Tag Archives: Initial Interest Confusion

S&L v. Australian Gold: You, the Jury

Originally posted 2009-01-08 21:34:29. Republished by Blog Post Promoter

Its all about the coin.

It’s all about the coin.

Here’s S&L Vitamin’s Trial Brief for the trial scheduled for next week in the above-entitled cause.  (Or you can read it at the bottom of the post).  We pick a jury on Monday, and after a day “off” for stuff I don’t even want to mention, opening statements are Wednesday morning.

Oh, all right.  Here’s Australian Gold’s trial brief.  I’m sure our distinguished adversaries are at least as proud of this work product as we are of ours.

I will not comment on the prospect of this trial, of course, at least not at this juncture.

But others have, more or less. And now, you can too!

Aw, shucks

We already covered the Designer Skin v. S&L Vitamins summary judgment decision, and linked to commentators Greg Beck, Bill Patry, Rebecca Tushnet, Eric Goldman and Jason Lee Miller.

But it’s positively nerve-wracking reading the commentary of someone like Evan Brown! 😉

The law on initial interest confusion: Interestingly confusing

Oh joy, 9th Cir. embraces initial interest confusion again http://t.co/3Zaqg3DuQd Bad ruling over Amazon’s internal search. I’ll blog soon

Ah, my old friend initial interest confusion. How far back we go! I don’t remember anyone screaming about the way I was when I wrote this piece in 2003, though this article preceded mine by a couple of years.   Everyone in the academy who thinks about how trademarks work on the Interne “has to despise” IIC (the law profs call it IIC); the trademark plaintiff’s bar, on the other hand, is addicted to it.  There are those who seek a less black-and-white approach, too — which, to be fair, includes INTA per that last link — but it seems that most courts that accept IIC use it without the surgical level of focus that INTA suggests is appropriate.

 

But no one has been eagerly awaiting its demise more than Eric Goldman, who has pronounced it all-but-dead too many times for his own taste — and, again, mine, since the ups and downs have involved a lot of my own cases. Memories, memories.  Some people can just delete them, toss them away like an old rag, but not me.  They burn forever!

Sometimes they burn brightly, such as when the Eastern District of New York rejected the doctrine, though without ringing declaration of death, in Ascentive v. Opinion Corp. and Devere v. Opinion Corp.  Other times the burn was harsh, as when the Third Circuit relied on it, in part, to keep the complaint of Amerigas against the same defendant just alive enough.

It wasn’t even so long ago that Eric, who has a special obsession with the use of IIC to find a basis for liability in the unauthorized use of metatags by competitors Read More…

Best of 2010: Drive-by infringement

Coca-Cola Host of the Highways

Commuter Host

Steve Baird says initial interest confusion is “the real thing” and in the process  seeks to “add life” to Professor McCarthy’s famous “evil highway road sign” analogy:

Whatever the criticisms might be to the doctrine of Initial Interest Confusion, including those detailed by our friends Ron ColemanMarty Schwimmer, and Eric Goldman, in the context of keyword advertising, the road-side restaurant sign shown [at left] definitely is “the real thing” for purposes of trademark initial interest confusion, in more ways than one:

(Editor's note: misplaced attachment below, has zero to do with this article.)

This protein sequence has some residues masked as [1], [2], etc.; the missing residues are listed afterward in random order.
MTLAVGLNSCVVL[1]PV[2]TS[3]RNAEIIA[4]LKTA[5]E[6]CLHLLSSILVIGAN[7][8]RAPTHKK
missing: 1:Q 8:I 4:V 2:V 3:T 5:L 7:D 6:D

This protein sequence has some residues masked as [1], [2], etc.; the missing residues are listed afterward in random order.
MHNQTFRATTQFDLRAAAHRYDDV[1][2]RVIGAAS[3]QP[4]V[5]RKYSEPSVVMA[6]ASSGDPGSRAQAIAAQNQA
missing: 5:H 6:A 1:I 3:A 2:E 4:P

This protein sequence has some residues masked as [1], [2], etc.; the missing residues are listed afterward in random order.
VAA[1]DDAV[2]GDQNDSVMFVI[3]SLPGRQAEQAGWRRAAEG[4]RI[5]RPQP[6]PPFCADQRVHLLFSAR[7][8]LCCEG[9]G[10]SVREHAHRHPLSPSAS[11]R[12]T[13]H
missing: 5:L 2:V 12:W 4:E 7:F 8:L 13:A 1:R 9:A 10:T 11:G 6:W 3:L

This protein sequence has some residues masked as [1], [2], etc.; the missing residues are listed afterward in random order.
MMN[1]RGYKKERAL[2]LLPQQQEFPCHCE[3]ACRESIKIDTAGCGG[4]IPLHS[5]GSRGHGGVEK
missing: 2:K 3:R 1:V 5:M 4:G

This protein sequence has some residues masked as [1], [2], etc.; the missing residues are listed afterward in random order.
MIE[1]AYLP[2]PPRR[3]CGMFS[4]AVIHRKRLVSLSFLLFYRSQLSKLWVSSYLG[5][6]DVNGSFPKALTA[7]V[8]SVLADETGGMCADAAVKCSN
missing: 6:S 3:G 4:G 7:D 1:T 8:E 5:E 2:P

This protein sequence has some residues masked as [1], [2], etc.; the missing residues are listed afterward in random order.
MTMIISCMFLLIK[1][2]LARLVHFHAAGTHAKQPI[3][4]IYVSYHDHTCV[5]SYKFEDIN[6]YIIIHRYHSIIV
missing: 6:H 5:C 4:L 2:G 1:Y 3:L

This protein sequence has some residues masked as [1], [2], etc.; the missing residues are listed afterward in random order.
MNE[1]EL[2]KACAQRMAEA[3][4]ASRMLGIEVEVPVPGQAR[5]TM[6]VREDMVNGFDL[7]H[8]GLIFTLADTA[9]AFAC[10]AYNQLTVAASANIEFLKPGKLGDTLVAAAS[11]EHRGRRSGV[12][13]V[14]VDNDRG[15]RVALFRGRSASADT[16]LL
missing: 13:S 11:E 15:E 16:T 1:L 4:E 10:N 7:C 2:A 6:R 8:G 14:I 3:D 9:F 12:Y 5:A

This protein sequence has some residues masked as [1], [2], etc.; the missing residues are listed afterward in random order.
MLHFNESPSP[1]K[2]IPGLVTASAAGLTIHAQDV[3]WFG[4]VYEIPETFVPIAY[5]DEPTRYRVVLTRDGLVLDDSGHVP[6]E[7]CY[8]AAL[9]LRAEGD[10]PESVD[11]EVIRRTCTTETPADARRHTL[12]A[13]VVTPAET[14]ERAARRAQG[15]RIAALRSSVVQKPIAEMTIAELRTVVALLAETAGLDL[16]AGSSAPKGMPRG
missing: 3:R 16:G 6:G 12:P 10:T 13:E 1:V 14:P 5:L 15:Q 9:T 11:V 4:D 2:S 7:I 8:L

It does depict the Coca-Cola brand, in all its glory, after all, so It’s The Real Thing, by definition.

10 Years of LIKELIHOOD OF CONFUSION®

10 Years of LIKELIHOOD OF CONFUSION®

And, unlike the very hypothetical scenario relied upon in the Wolf Appliance case, the above drive-in restaurant signage is real world and in current use, designed to attract attention, and has been for years, in fact, well after the business responsible for the sign dropped Coca-Cola for Pepsi. That’s right, “no Coke, Pepsi.” To twist Sean Penn’s words in I Am Sam, Wagner’s change was a “very bad choice,” at least in my humble opinion of taste.

Yeah, me too.  I used to think I liked Pepsi better.  Crazy!  It’s one more reason Steve and I are likethis.  More: Read More…

Best of 2006: Side by side comparison doesn’t decide likelihood of confusion

Dooney & Bourke’s pattern

Originally posted on July 11, 2006.

This is an important decision: The Second Circuit Court of Appeals has partially reversed the earlier ruling of the U.S. District Court for the Southern District of New York (full decision here) in Louis Vuitton Malletier v. Dooney & Bourke, Inc.

Here’s the “money quote” as a once-great blogger taught me to say (citations and internal quotes omitted; link added) :

We turn next to the question of likelihood of confusion. . . . The similarity of the marks is a key factor in determining likelihood of confusion. To apply this factor, courts must analyze the mark’s overall impression on a consumer, considering the context in which the marks are displayed and the totality of factors that could cause confusion among prospective purchasers.’ The district court here noted that there were “obvious

10 Years of LIKELIHOOD OF CONFUSION®

10 Years of LIKELIHOOD OF CONFUSION®

similarities” between the Louis Vuitton and Dooney & Bourke handbags. However, it determined that despite the similarities, the two marks were not confusingly similar. It appears the trial court made the same mistake that we criticized in [the] Burlington Coat Factory [decision]: inappropriately focusing on the similarity of the marks in a side-by-side comparison instead of when viewed sequentially in the context of the marketplace.